Barry Gibb and Dolly Parton remake a Bee Gees classic
Barry Gibb and Dolly Parton have remade one of the Bee Gees' legendary songs. (Getty Images via CNN)
Lauren M. Johnson, CNN
Published Saturday, January 2, 2021 4:47PM EST
Dolly Parton and Bee Gees singer Barry Gibb have teamed up for a remake of the Bee Gees' classic song "Words."
The single was released Friday and will be included on Gibb's upcoming album "Greenfields: The Gibb Brothers Songbook, Vol. 1." The album will be released on January 8.
Parton and Gibb unveiled their duet through a short teaser video posted on both of their Twitter accounts.
"Happy New Year everyone! So excited to share #words with you all. @DollyParton and I had so much fun singing this song together from my new album #greenfields," Gibb wrote.
The song is now available on all streaming services. "Words" was originally released by the Bee Gees in 1968.
The "Greenfields" album is inspired by Gibb's love of bluegrass and country music. Recorded in Nashville, it features new versions of songs written by the Gibb brothers. Gibb collaborates with a number of artists on the album, including Olivia Newton-John, Sheryl Crow, Jason Isbell, Miranda Lambert, Keith Urban and Brandi Carlile.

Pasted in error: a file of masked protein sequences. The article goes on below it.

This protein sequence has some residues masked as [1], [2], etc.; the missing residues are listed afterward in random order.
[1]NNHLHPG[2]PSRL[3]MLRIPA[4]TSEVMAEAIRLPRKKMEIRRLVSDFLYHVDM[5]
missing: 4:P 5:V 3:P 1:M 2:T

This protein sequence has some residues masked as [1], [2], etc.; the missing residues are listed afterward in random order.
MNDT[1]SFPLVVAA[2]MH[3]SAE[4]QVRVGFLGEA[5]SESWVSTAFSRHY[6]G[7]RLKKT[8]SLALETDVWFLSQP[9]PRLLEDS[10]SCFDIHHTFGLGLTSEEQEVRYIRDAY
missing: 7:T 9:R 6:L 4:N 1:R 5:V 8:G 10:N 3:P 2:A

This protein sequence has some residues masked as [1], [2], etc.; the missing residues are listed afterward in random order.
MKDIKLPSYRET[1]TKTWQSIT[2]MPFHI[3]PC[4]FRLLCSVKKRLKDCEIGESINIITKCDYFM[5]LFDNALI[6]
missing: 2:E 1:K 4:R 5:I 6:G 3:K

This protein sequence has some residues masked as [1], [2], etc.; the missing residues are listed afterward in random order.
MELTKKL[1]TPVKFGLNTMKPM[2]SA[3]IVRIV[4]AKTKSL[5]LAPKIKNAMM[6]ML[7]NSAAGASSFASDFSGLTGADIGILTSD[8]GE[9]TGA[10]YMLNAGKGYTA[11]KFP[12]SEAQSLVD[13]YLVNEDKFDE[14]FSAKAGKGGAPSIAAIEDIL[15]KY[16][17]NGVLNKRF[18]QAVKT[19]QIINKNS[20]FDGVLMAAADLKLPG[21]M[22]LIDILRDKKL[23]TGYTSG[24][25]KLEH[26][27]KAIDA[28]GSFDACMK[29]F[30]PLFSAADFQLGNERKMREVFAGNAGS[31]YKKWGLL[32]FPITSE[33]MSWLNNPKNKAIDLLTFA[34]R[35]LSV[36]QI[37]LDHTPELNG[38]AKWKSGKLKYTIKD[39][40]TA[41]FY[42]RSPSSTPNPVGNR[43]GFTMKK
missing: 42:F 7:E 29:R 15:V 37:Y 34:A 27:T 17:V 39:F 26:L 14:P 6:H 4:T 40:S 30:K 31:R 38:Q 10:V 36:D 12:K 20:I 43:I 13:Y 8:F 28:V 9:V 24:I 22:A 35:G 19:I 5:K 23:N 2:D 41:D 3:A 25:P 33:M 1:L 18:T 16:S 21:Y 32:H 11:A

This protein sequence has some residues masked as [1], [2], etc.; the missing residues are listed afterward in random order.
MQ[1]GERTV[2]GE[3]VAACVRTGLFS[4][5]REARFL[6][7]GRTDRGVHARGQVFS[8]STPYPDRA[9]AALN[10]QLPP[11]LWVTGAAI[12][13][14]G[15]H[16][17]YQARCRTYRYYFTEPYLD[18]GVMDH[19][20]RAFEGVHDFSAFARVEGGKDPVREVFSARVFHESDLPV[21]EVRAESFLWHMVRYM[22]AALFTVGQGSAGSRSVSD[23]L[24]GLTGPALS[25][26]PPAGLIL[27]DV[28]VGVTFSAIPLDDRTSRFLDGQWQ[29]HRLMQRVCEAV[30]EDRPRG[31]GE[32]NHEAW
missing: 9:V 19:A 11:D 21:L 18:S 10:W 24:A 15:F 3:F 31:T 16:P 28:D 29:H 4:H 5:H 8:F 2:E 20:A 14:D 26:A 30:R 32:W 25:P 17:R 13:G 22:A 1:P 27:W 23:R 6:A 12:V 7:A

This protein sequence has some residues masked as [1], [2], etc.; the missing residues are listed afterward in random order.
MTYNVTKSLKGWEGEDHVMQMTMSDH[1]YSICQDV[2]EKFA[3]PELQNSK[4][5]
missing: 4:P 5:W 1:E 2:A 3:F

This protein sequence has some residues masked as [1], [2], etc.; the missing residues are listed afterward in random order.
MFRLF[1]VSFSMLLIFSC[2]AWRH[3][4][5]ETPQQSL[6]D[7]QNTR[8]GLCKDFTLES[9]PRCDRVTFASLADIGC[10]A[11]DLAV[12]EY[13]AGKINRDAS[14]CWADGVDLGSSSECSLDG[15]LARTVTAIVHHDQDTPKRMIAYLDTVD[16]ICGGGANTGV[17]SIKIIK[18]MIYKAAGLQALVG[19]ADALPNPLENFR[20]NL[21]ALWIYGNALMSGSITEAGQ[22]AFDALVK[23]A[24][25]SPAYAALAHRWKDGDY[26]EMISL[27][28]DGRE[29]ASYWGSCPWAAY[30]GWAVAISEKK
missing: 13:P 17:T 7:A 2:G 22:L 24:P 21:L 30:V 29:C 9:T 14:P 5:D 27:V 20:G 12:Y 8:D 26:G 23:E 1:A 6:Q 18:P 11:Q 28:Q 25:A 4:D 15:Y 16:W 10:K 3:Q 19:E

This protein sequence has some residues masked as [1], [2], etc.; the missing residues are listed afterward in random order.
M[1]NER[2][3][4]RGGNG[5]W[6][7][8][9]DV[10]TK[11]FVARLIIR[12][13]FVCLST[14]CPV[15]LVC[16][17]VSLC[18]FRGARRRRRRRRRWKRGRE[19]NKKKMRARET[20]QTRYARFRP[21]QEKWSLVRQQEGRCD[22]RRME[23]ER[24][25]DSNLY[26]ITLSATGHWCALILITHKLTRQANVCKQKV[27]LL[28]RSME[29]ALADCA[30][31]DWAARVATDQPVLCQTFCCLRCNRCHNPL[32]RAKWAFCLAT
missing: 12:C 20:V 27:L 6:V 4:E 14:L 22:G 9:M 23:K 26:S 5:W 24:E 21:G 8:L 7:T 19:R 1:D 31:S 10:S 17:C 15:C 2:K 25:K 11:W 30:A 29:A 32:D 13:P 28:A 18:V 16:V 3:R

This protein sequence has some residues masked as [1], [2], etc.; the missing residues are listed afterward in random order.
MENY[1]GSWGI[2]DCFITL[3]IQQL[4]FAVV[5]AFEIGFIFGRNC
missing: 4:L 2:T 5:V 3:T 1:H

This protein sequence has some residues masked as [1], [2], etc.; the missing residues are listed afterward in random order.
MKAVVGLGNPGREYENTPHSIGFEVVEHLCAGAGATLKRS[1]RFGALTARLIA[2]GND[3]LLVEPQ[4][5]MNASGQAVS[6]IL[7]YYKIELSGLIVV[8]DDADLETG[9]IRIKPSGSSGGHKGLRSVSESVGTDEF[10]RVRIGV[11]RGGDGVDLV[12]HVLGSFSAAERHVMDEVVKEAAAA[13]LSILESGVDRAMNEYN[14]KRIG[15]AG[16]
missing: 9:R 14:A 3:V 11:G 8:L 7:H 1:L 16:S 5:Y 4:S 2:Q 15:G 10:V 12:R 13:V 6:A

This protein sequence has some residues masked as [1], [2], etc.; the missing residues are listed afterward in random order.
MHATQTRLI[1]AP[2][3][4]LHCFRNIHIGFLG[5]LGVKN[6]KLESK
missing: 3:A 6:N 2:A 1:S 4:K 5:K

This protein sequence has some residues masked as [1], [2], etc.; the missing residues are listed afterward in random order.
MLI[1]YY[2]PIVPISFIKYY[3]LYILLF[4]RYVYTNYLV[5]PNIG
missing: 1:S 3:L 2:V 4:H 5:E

Gibb's last album was released in 2016. He is the only surviving member of the Bee Gees, the group he formed in the early 1960s with his brothers Robin and Maurice.
Robin Gibb died in 2012 after a long battle with cancer. Maurice Gibb died in 2003 of a congenital condition that caused his small intestine to twist, which cut its access to the blood supply.
Inducted into the Rock and Roll Hall of Fame in 1997, the Bee Gees sold more than 200 million albums. Their soundtrack album to "Saturday Night Fever" was the top-selling album until Michael Jackson's "Thriller" claimed that distinction in the 1980s.
"Saturday Night Fever" and the group's 1979 album "Spirits Having Flown" yielded six No. 1 hits, "making the Bee Gees the only group in pop history to write, produce and record that many consecutive chart-topping singles," according to the Hall of Fame.